We're being told about the wonderful success of Britain's solar power revolution:
This is insane.
We should have saved our money and switched later.
"Little else is requisite to carry a state to the highest degree of opulence from the lowest barbarism, but peace, easy taxes, and a tolerable administration of justice" - Adam Smith
We're being told about the wonderful success of Britain's solar power revolution:
This is insane.
We should have saved our money and switched later.
The last few months has seen a breathtaking rise in the price of Bitcoin. Starting around $15 at the beginning of the year, Bitcoin's price went from round $200 to a peak of over $1,200 just during November. Then from early December BTC's price began to falter, with a sudden drop and a low of $550 on the 18th: less than half its price just weeks before.
Commentary has been just as volatile, with some seeing BTC's rising price as its explosion onto the scene and proof of its revolutionary potential. Others have scoffed, calling the whole thing a bubble inflated by overoptimistic geeks and people looking for a quick profit. Now that BTC's price has come tumbling, should proponents of the crypto-currency be humbled and/or worried?
Recent rises and falls in Bitcoin's price have reflected developments in China. In November Bitcoin exchange BTC China secured $5m investment from Lightspeed Venture Partners, and surpassed Mt Gox as the largest exchange in terms of trading volume. However, on the 5th December the People's Bank of China announced that it does not consider Bitcoin a currency, barring banks & other financial institutions from dealing with it. Around this time Bitcoin's price took a sharp downwards turn. Then, on Monday, the central bank banned 3rd-party payment companies from working with Bitcoin exchanges. This left Chinese exchanges unable to take deposits, and the price cfurther tumbled.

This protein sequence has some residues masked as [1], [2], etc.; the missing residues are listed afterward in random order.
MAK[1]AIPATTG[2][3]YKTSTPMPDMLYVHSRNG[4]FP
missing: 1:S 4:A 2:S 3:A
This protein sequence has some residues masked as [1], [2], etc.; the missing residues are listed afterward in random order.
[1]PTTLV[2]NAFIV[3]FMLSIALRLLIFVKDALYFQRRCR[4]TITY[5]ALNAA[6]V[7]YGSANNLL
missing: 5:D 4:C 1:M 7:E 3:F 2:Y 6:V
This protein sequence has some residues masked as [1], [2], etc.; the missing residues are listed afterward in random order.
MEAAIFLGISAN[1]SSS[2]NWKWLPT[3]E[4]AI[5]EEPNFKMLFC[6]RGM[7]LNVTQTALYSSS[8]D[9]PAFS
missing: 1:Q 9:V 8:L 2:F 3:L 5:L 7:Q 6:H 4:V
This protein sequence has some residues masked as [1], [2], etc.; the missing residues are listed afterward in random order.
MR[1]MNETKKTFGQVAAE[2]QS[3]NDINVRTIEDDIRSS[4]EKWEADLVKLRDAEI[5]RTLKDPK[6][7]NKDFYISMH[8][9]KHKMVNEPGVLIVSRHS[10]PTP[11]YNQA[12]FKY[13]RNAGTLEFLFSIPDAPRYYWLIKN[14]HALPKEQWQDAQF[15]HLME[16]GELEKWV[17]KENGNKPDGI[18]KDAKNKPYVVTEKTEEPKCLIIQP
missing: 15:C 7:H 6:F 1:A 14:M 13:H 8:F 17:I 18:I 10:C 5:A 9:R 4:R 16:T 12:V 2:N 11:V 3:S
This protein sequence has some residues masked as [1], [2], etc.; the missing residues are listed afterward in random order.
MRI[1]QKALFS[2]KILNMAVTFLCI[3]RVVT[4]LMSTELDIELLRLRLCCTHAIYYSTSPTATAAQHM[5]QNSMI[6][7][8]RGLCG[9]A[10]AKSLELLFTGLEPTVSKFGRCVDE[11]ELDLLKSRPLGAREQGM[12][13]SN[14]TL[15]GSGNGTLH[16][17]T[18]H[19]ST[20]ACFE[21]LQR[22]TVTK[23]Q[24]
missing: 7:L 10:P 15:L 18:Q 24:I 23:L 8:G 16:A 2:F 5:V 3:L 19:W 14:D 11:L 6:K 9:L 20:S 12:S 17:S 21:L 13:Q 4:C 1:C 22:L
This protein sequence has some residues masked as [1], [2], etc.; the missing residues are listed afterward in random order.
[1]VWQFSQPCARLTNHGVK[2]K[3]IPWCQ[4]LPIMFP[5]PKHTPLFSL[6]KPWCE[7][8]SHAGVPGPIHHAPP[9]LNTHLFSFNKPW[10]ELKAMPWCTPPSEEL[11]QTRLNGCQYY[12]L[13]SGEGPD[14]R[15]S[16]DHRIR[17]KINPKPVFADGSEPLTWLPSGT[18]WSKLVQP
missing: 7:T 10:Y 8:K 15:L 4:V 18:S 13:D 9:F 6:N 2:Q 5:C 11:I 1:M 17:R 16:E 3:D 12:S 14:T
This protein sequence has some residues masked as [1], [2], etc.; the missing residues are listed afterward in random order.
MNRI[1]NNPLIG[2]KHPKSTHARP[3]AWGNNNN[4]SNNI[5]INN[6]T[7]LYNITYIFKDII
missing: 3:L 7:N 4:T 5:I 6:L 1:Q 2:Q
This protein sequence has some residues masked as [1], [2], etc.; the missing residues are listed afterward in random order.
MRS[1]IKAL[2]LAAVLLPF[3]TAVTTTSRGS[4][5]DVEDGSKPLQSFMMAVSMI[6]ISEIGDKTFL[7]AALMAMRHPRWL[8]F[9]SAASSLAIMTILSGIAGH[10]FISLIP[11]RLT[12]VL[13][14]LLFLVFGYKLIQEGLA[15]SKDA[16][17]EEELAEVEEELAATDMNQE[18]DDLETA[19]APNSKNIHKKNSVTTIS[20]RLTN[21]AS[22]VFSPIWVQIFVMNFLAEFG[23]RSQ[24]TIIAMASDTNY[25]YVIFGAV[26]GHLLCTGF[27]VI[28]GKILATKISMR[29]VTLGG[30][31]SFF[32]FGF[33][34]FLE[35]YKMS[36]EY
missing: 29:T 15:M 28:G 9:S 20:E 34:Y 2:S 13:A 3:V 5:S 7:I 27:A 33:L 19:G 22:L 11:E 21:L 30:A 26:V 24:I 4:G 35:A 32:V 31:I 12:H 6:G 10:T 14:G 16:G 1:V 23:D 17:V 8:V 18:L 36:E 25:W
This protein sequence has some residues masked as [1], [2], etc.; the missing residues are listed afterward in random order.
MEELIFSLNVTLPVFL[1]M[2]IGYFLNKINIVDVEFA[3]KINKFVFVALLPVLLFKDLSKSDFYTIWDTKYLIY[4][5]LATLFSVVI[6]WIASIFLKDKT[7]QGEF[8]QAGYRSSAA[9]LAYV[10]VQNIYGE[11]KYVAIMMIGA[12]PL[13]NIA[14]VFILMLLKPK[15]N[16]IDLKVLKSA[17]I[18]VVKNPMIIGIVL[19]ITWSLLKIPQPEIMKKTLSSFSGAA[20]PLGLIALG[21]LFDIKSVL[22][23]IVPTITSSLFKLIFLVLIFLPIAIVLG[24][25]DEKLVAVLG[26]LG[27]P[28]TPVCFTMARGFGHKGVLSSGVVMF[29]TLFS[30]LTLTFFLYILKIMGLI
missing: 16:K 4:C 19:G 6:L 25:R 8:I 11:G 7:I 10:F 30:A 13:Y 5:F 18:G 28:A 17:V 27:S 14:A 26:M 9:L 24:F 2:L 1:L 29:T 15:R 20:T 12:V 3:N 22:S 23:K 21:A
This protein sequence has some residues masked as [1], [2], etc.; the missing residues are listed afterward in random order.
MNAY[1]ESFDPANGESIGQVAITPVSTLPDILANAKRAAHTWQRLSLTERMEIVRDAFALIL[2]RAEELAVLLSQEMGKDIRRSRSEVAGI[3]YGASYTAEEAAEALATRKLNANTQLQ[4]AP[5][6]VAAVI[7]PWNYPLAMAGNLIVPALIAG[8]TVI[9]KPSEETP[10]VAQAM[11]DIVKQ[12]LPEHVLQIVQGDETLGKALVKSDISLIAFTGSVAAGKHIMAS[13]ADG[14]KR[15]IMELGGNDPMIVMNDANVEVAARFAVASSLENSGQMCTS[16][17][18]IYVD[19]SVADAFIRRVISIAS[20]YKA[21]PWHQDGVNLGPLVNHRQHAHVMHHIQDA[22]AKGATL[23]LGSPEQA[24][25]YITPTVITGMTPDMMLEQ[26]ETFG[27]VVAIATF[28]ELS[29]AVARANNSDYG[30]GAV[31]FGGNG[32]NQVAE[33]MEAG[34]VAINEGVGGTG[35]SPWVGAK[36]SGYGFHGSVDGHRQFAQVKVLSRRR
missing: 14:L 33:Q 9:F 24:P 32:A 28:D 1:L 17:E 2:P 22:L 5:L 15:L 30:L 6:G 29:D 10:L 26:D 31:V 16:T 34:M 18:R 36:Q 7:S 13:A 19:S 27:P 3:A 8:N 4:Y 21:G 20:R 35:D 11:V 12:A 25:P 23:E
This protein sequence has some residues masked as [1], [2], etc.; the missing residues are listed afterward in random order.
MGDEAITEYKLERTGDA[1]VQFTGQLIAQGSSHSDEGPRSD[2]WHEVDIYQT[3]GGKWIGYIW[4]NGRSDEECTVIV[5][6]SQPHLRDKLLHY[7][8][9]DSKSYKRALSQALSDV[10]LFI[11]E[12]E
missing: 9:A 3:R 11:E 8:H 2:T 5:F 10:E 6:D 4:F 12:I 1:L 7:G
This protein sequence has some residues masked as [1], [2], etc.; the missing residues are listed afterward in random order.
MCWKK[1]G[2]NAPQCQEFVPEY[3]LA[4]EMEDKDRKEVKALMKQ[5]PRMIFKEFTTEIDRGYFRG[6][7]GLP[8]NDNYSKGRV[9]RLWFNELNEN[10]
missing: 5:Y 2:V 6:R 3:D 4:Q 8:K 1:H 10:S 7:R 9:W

This is potentially bad news for entrepreneurs who want to see Bitcoin widely adopted, as well as for more ideological fans who consider Bitcoin's strength its decentralised and stateless nature. Governments will never be able to stamp out Bitcoin completely, but making it as difficult as possible to use will hamper the objectives of both groups. The Mercatus Centre's Bitcoin Primer explicitly urges policy makers to consider the technology morally neutral, warning against restricting its development and its use by non-criminal users. Whilst China cracks down on BTC its uptake in developing countries -particularly amongst the unbanked-is strong, and Denmark has just announced that it will not regulate Bitcoin or its exchange. China may well realise that it is missing a trick and relax its hostility.